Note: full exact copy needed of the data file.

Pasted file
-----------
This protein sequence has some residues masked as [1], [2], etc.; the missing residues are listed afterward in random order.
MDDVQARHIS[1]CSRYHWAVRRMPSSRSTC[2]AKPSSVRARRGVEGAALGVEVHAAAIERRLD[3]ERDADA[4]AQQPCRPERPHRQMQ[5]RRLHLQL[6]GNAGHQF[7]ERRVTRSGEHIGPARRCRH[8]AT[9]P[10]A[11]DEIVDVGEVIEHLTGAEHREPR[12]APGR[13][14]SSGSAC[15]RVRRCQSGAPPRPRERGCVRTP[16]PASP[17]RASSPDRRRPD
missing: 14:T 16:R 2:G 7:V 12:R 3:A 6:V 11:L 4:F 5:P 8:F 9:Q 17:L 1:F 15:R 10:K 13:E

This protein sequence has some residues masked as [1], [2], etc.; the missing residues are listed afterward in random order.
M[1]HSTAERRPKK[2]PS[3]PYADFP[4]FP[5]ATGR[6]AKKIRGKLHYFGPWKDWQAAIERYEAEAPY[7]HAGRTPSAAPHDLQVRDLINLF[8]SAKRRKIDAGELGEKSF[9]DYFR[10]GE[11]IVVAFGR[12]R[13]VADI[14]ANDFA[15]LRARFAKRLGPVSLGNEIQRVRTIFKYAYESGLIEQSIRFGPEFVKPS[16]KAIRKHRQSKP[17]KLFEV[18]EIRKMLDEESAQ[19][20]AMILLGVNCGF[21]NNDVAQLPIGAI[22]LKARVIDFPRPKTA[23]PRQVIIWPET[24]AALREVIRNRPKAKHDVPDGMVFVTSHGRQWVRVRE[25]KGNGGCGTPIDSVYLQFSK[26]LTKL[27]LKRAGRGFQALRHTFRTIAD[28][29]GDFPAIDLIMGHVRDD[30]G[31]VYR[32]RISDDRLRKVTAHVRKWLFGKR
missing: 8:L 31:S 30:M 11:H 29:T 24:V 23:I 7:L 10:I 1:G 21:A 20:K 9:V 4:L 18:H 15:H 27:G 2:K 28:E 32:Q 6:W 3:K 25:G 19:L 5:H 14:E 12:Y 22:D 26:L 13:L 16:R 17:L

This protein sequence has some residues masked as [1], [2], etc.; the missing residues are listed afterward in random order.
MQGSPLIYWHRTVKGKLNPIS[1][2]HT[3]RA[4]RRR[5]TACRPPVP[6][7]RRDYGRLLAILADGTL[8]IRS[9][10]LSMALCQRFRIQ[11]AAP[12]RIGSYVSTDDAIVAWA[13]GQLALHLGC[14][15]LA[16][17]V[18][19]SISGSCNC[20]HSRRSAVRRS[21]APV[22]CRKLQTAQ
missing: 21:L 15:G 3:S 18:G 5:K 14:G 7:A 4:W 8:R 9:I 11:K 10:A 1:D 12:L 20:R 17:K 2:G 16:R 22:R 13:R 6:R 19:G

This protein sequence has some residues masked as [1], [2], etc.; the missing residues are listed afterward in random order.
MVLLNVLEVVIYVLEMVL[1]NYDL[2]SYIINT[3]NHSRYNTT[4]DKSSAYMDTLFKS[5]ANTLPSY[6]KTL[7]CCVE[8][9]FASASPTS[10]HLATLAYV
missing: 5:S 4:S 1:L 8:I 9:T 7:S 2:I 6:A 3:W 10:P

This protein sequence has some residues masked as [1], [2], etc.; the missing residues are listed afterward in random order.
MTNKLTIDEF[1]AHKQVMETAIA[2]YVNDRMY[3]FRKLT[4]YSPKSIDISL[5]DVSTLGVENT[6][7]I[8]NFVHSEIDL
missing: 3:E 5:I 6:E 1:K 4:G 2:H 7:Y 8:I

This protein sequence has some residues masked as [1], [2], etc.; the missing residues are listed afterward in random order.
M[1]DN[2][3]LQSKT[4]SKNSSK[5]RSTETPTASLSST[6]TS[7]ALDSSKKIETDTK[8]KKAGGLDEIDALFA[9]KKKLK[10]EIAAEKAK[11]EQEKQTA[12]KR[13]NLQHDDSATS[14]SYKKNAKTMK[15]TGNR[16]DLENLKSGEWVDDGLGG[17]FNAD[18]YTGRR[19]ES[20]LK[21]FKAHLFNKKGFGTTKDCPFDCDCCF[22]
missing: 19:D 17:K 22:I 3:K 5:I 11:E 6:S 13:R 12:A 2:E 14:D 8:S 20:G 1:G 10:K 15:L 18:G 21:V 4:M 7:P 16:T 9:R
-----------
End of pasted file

This protein sequence has some residues masked as [1], [2], etc.; the missing residues are listed afterward in random order.
MDDVQARHIS[1]CSRYHWAVRRMPSSRSTC[2]AKPSSVRARRGVEGAALGVEVHAAAIERRLD[3]ERDADA[4]AQQPCRPERPHRQMQ[5]RRLHLQL[6]GNAGHQF[7]ERRVTRSGEHIGPARRCRH[8]AT[9]P[10]A[11]DEIVDVGEVIEHLTGAEHREPR[12]APGR[13][14]SSGSAC[15]RVRRCQSGAPPRPRERGCVRTP[16]PASP[17]RASSPDRRRPD
missing: 14:T 16:R 2:G 7:V 12:R 3:A 6:V 11:L 4:F 5:P 8:F 9:Q 17:L 1:F 15:R 10:K 13:E

This protein sequence has some residues masked as [1], [2], etc.; the missing residues are listed afterward in random order.
M[1]HSTAERRPKK[2]PS[3]PYADFP[4]FP[5]ATGR[6]AKKIRGKLHYFGPWKDWQAAIERYEAEAPY[7]HAGRTPSAAPHDLQVRDLINLF[8]SAKRRKIDAGELGEKSF[9]DYFR[10]GE[11]IVVAFGR[12]R[13]VADI[14]ANDFA[15]LRARFAKRLGPVSLGNEIQRVRTIFKYAYESGLIEQSIRFGPEFVKPS[16]KAIRKHRQSKP[17]KLFEV[18]EIRKMLDEESAQ[19][20]AMILLGVNCGF[21]NNDVAQLPIGAI[22]LKARVIDFPRPKTA[23]PRQVIIWPET[24]AALREVIRNRPKAKHDVPDGMVFVTSHGRQWVRVRE[25]KGNGGCGTPIDSVYLQFSK[26]LTKL[27]LKRAGRGFQALRHTFRTIAD[28][29]GDFPAIDLIMGHVRDD[30]G[31]VYR[32]RISDDRLRKVTAHVRKWLFGKR
missing: 8:L 31:S 30:M 11:H 29:T 24:V 23:I 7:L 10:I 1:G 21:A 20:K 9:V 4:L 18:H 15:H 27:G 2:K 28:E 32:Q 6:W 3:K 25:G 19:L 5:H 14:E 12:Y 22:D 26:L 13:L 16:R 17:L

This protein sequence has some residues masked as [1], [2], etc.; the missing residues are listed afterward in random order.
MQGSPLIYWHRTVKGKLNPIS[1][2]HT[3]RA[4]RRR[5]TACRPPVP[6][7]RRDYGRLLAILADGTL[8]IRS[9][10]LSMALCQRFRIQ[11]AAP[12]RIGSYVSTDDAIVAWA[13]GQLALHLGC[14][15]LA[16][17]V[18][19]SISGSCNC[20]HSRRSAVRRS[21]APV[22]CRKLQTAQ
missing: 21:L 15:G 3:S 18:G 5:K 14:G 7:A 4:W 8:R 9:I 11:K 10:A 1:D 12:L 20:R 17:K 2:G 16:R 22:R 13:R 6:R 19:G

This protein sequence has some residues masked as [1], [2], etc.; the missing residues are listed afterward in random order.
MVLLNVLEVVIYVLEMVL[1]NYDL[2]SYIINT[3]NHSRYNTT[4]DKSSAYMDTLFKS[5]ANTLPSY[6]KTL[7]CCVE[8][9]FASASPTS[10]HLATLAYV
missing: 5:S 4:S 1:L 8:I 9:T 7:S 2:I 6:A 3:W 10:P

This protein sequence has some residues masked as [1], [2], etc.; the missing residues are listed afterward in random order.
MTNKLTIDEF[1]AHKQVMETAIA[2]YVNDRMY[3]FRKLT[4]YSPKSIDISL[5]DVSTLGVENT[6][7]I[8]NFVHSEIDL
missing: 3:E 5:I 6:E 1:K 4:G 2:H 7:Y 8:I

This protein sequence has some residues masked as [1], [2], etc.; the missing residues are listed afterward in random order.
M[1]DN[2][3]LQSKT[4]SKNSSK[5]RSTETPTASLSST[6]TS[7]ALDSSKKIETDTK[8]KKAGGLDEIDALFA[9]KKKLK[10]EIAAEKAK[11]EQEKQTA[12]KR[13]NLQHDDSATS[14]SYKKNAKTMK[15]TGNR[16]DLENLKSGEWVDDGLGG[17]FNAD[18]YTGRR[19]ES[20]LK[21]FKAHLFNKKGFGTTKDCPFDCDCCF[22]
missing: 19:D 17:K 22:I 3:K 5:I 11:E 6:S 13:R 12:A 2:E 14:D 8:S 20:G 1:G 10:K 15:L 18:G 21:V 4:M 7:P 16:T 9:R